Taurine supplementation confers benefit for cramps in patients with chronic liver disease
Oral supplementation with taurine is safe and effective in the management of muscle cramps in patients with chronic liver disease, yielding significant reductions in the frequency, duration and intensity of cramps, according to a study.
A total of 49 chronic liver disease patients who had ≥3 muscle cramp episodes were randomized to receive either taurine supplementation or placebo for 4 weeks then crossed to the alternative arm. Taurine was introduced in a stepped fashion to minimize any potential gastrointestinal side effects: one 500-mg capsule twice daily for 2 weeks and two 500-mg capsules twice daily for the remaining 2 weeks.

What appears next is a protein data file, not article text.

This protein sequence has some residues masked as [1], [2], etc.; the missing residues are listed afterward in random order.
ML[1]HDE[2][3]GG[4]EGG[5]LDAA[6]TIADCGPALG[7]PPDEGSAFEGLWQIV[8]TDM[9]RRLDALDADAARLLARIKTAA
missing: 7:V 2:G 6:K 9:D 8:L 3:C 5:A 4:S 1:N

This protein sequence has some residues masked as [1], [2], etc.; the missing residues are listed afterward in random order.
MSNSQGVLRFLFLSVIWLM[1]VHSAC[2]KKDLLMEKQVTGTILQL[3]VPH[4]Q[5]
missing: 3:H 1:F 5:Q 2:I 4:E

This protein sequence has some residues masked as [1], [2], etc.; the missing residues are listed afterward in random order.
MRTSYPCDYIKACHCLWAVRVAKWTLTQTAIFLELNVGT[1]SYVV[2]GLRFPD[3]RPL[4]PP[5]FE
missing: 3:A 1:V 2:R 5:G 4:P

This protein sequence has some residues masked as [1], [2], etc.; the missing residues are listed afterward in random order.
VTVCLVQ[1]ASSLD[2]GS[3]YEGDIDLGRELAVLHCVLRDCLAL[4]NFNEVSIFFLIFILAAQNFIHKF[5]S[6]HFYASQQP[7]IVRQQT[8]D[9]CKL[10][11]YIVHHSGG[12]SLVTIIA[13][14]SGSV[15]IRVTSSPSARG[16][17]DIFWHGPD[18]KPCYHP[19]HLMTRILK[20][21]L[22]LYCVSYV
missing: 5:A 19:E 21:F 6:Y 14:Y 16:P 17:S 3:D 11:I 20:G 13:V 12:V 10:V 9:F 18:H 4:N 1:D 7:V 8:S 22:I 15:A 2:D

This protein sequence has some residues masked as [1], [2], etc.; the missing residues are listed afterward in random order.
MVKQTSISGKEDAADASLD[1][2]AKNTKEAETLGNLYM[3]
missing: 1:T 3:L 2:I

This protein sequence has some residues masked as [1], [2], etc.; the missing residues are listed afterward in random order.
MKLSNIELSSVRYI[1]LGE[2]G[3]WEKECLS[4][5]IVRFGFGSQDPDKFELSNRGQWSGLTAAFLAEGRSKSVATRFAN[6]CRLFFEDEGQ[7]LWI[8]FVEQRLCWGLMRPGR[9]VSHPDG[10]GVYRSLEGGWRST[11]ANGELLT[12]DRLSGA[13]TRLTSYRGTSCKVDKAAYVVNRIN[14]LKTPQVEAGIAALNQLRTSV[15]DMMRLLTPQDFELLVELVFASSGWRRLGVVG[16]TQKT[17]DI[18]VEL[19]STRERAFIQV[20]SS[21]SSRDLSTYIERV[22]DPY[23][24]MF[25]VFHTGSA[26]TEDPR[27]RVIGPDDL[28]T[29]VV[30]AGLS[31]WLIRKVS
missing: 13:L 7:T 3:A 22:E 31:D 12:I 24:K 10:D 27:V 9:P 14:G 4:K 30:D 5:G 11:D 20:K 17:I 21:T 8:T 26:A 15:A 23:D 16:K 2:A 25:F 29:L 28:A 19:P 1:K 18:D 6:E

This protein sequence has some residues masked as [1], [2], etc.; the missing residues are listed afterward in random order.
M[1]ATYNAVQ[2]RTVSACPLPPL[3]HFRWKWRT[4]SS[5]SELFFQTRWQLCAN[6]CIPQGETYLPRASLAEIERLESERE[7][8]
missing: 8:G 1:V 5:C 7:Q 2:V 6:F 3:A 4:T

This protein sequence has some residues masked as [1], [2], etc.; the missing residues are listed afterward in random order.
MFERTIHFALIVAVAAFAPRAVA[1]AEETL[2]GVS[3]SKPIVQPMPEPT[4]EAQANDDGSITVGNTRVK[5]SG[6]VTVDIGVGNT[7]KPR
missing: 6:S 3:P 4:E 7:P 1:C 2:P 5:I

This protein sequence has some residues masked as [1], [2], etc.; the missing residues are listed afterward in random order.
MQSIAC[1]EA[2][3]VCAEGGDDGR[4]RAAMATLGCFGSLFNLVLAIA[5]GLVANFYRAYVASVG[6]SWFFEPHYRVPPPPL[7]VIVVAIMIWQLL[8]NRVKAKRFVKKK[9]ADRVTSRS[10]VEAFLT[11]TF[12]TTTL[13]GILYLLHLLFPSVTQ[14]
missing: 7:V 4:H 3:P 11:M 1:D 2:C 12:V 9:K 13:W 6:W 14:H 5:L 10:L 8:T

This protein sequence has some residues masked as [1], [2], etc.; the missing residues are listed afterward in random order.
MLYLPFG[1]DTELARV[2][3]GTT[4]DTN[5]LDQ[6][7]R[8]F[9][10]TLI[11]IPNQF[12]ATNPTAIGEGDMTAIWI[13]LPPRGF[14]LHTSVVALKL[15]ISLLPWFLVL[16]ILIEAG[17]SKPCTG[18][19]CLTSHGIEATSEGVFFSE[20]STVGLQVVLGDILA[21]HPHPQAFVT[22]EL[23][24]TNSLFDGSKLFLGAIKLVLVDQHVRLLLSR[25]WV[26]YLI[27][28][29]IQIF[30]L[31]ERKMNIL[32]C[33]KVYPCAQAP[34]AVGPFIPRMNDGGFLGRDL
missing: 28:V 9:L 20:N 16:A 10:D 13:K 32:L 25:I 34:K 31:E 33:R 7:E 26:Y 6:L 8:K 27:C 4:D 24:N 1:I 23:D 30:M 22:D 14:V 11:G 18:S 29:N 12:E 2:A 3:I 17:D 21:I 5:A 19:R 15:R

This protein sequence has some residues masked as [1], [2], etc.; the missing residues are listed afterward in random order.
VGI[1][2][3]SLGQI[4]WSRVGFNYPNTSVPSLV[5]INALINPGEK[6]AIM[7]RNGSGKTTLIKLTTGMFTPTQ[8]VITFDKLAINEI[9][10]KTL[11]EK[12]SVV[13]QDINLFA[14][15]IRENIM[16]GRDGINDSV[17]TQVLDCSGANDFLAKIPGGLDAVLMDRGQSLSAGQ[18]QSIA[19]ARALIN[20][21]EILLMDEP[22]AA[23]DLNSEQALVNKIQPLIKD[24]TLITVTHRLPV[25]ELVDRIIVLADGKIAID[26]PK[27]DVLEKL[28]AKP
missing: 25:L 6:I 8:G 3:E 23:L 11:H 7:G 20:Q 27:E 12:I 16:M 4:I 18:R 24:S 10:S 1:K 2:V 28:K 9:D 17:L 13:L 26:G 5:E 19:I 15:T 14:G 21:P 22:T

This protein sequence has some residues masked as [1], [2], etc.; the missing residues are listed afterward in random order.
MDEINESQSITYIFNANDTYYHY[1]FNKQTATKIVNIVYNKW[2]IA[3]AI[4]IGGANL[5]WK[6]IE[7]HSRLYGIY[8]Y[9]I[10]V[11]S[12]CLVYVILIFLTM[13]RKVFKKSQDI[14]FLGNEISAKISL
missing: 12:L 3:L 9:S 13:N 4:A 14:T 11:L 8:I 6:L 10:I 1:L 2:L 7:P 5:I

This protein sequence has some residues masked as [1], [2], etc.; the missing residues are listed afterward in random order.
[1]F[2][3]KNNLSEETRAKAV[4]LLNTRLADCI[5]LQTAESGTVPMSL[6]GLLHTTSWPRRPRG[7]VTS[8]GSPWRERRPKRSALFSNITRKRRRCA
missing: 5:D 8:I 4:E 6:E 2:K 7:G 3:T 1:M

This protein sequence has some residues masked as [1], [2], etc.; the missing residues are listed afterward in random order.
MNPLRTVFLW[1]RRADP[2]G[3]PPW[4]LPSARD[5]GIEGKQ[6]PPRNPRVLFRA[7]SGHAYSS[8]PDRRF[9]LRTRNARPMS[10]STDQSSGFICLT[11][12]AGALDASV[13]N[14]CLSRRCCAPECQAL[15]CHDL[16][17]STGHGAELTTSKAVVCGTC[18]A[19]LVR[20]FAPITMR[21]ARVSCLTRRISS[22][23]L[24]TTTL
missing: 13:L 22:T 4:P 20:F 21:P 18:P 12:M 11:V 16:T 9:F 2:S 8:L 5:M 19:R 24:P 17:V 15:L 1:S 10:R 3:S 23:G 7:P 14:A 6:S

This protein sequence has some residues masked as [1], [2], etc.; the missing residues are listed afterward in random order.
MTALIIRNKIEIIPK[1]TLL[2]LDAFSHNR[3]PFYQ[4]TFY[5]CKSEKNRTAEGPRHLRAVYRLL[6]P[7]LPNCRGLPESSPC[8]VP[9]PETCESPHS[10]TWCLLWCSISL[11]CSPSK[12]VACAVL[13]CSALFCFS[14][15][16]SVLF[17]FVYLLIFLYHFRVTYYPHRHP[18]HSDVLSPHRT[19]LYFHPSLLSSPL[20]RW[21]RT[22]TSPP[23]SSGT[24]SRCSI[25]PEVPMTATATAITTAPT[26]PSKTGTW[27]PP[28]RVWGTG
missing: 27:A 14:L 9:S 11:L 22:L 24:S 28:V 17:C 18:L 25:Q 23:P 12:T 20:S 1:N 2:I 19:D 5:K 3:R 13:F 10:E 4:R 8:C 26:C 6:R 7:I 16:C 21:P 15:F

Primary outcomes of frequency, duration and intensity of muscle cramps were recorded by the patients themselves. Biochemical parameters, such as serum taurine and methionine levels, were measured at each time point.
Only 30 patients (mean age 54.7 years; 70 percent male) completed the study. Oral taurine resulted in increased serum taurine levels (p<0.001). No adverse side effects associated with supplementation were recorded.
Supplementation dosing of 2 g/day for 2 weeks led to significant reductions in cramp frequency (seven cramp episodes; p=0.03), duration (89 minutes; p=0.03) and severity (1.4 units on a Likert scale; p<0.004) compared with placebo.
The present data suggest that taurine be considered as a safe and effective intervention in the management of muscle cramps in patients with chronic liver disease, researchers said. A daily supplementation dosing of 2 g/day can be safely prescribed to alleviate the painful muscle cramps experienced by patients with cirrhosis.